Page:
LONDON — It’s been full speed ahead for “The Full Monty” here; after critics made it the most acclaimed new musical of the season, the only remaining goal is to play to full houses.
Local audiences, says lead producer Lindsay Law, “seem to have embraced the difference” of the musical compared to the movie, “and they scream and yell just as loudly as they do in New York. So much for the reserved British.”
The remaining question is box office. Even the smash London critical response last fall to “Kiss Me, Kate” never created the overnight stampede for tickets that such reviews would have caused in the U.S.
Budgeted just north of $4 million, the London “Monty” cost less than the Broadway version, which paid back earlier this year thanks to the numerous foreign territories where “Monty” has been licensed, Law says. (Productions are playing in Helsinki and Turin, with Madrid up next and a Mexico City version less than a week old.) A new U.S. tour, starring Carol Woods as the piano-playing Jeanette, starts rehearsals this week.
And whereas the Broadway staging at the Eugene O’Neill Theatre breaks near the 66% mark, the London incarnation has a less stressful 50% nut in a city where extensive advertising is less crucial — and costs less.
As with “Kiss Me, Kate” before it, “Monty,” says Law, “is going through a slow build. Every day, we sell far more tickets than the day before; at the same time, there are seats available” — quite a few, according to one observer at the late-Friday preview March 8, a perf that can be expected to come close to going clean. (Unlike New York, London’s “Monty” does no midweek matinee, opting instead for two Friday perfs — one at 5, the second at 8:30 — the second of which takes the production into overtime beginning at 11 15 p.m.)
Industry insiders pegged the pre-opening “Monty” advance in the region of £700,000 (just over $1 million), with one well-placed theater source arguing it will be word of mouth, far more than reviews, that ultimately makes “Monty” a hit — or not.
Still, the reviews can’t hurt. With one or two exceptions, the crix were unusually effusive, especially in a town where many New York musical hits have had a tough ride (“Rent” and “The Who’s Tommy,” to name just two).
“It works,” wrote Robert Gore-Langton in the Daily Express, giving the March 12 opening at the Prince of Wales Theater his highest four-star rating. Gore-Langton went on to call the David Yazbek-Terrence McNally American musicalization of the Oscar-nommed 1997 English flick “a touching and rampageous show that gets back to basics.” (Rare, incidentally, was the London review that managed to spell composer-lyricist Yazbek’s name correctly.)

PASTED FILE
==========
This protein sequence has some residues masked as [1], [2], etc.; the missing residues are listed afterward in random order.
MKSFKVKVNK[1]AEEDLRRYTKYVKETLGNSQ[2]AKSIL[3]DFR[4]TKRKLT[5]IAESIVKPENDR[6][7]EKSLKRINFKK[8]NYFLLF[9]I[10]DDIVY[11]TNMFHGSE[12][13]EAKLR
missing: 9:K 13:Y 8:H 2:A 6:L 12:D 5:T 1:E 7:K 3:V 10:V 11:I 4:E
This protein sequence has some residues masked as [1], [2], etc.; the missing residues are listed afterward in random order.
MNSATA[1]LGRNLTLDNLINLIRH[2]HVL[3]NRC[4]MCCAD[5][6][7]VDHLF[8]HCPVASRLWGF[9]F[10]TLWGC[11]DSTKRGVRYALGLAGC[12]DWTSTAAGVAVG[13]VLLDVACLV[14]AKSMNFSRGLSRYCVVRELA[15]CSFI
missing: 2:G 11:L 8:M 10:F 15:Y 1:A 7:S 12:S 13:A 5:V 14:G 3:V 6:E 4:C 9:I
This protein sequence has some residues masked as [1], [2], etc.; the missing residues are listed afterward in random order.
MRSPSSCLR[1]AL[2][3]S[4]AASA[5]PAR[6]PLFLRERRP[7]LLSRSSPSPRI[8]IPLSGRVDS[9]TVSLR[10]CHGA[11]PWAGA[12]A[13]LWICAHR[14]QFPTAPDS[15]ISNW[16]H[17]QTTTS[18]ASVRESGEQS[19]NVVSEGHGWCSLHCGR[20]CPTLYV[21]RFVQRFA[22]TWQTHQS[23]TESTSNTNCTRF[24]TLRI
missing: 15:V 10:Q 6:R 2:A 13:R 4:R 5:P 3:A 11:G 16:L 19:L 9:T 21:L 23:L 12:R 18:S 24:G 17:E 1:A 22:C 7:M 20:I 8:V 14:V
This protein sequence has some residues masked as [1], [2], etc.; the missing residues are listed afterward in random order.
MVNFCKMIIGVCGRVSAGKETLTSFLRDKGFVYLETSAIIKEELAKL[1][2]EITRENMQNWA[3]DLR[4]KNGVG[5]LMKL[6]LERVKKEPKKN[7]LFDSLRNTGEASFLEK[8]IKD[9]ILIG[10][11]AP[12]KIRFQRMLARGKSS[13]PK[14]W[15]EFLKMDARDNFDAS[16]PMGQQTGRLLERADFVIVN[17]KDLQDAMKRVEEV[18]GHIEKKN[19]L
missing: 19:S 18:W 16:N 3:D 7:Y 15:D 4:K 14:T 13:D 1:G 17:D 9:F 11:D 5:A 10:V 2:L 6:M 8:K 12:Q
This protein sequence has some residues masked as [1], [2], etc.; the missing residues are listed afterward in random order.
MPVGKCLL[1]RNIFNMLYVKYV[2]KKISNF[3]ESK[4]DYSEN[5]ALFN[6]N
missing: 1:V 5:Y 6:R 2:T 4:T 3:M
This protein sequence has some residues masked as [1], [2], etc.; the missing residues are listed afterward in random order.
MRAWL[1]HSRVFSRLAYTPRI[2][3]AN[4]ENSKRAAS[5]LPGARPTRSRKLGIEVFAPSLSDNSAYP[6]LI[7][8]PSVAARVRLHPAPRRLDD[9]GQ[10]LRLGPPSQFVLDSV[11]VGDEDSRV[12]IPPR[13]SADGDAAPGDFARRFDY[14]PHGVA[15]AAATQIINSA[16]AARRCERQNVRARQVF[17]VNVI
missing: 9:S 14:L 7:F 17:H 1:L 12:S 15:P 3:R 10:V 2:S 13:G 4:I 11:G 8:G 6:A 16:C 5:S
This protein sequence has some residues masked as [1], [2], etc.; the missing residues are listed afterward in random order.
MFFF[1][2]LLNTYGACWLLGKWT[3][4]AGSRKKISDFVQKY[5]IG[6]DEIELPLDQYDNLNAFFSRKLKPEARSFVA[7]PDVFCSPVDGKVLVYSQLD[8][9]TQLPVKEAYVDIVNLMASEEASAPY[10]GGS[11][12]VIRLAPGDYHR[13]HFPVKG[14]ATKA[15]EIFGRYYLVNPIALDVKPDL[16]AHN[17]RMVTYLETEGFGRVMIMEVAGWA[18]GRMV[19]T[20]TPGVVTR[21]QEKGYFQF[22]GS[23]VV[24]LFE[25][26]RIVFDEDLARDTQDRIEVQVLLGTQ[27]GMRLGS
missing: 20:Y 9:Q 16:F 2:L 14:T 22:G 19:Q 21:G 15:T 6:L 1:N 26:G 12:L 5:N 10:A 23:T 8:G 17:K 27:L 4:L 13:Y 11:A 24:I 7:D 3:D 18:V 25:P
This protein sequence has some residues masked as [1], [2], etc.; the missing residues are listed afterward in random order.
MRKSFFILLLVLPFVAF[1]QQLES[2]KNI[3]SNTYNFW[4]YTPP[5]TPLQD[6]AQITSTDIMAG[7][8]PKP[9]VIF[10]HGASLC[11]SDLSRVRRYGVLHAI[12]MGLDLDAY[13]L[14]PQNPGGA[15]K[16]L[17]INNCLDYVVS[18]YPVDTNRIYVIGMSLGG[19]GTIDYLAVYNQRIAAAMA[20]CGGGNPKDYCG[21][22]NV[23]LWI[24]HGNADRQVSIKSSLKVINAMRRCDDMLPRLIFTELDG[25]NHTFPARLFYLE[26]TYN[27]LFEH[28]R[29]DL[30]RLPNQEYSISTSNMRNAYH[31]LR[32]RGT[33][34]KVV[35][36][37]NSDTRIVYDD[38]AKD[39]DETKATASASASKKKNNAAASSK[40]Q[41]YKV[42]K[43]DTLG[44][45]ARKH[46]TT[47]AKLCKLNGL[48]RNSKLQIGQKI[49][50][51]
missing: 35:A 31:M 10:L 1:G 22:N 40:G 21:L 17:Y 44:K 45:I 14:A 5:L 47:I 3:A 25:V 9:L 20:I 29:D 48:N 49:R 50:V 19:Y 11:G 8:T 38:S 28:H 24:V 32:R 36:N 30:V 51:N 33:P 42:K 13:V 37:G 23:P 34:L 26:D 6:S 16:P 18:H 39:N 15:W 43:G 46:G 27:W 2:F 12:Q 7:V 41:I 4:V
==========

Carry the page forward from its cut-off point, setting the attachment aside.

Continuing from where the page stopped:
Under the headline “Fabulous Monty pulls it off,” the Independent’s Paul Taylor thought the musical “improved significantly on (its) source,” adding, “If, by this time next year, ‘The Full Monty’ hasn’t won all the best-musical awards, I promise I’ll perform my fabled Dance of the Seven Veils outside the theater.”
Alerting readers that the musical “could have been a disaster,” Metro newspaper’s Warwick Thompson awarded the show five stars out of five: “It’s a fantastic show, with a toe-tapping hummable score and a rock-solid book which keeps everything necessary from the film and reinvents the rest.”
A tepid notice from the Guardian’s Michael Billington apart (“a campy, synthetic, showbiz affair”), the other pans seemed relatively tucked away — such as a small Sunday Times gibe that “what is lost is the intimacy and delicate humor of the film.” Or a fierce broadside from Evening Standard columnist Zoe Williams, who found it “hard to stomach all this talk of noble, unionized, manly toil from Americans.”
Still, the fact remains that “Monty” has made it past the first hurdle — persuading people in the country where the film was born that a song-and-dance transplant to Buffalo was worth England’s embrace.
“It’s been a great relief,” acknowledged Law, speaking March 18, 24 hours before he was due to return home to Connecticut. The response, he said, was “the kind you dream of: I don’t dare question any further than that. I thought they might drag up the British thing more.” Doubly so in a week that saw the openings of four American shows (“The Full Monty” followed by three plays).
Among other things, “Monty” reps by far the best reviews yet received in London by scribe McNally, whose straight plays on the West End have consistently tanked. His book for the musical, as it turned out, needed little tweaking, though a reference to Saran Wrap was changed to “cling film” in accordance with Blighty lingo.
So far, word on the street seems strong, even if more than one first-nighter wondered at the coyness of the final sequence in a country that lets it all hang out far more regularly than the prudish U.S. ever does.
Countered Law: “The huge burst of enthusiasm is just that the guys are going to do it, not that the audience is going to see it. It’s not, ‘Look, ooh, I saw something.’ It’s their pleasure in watching the men succeed, and the film doesn’t even show you that.”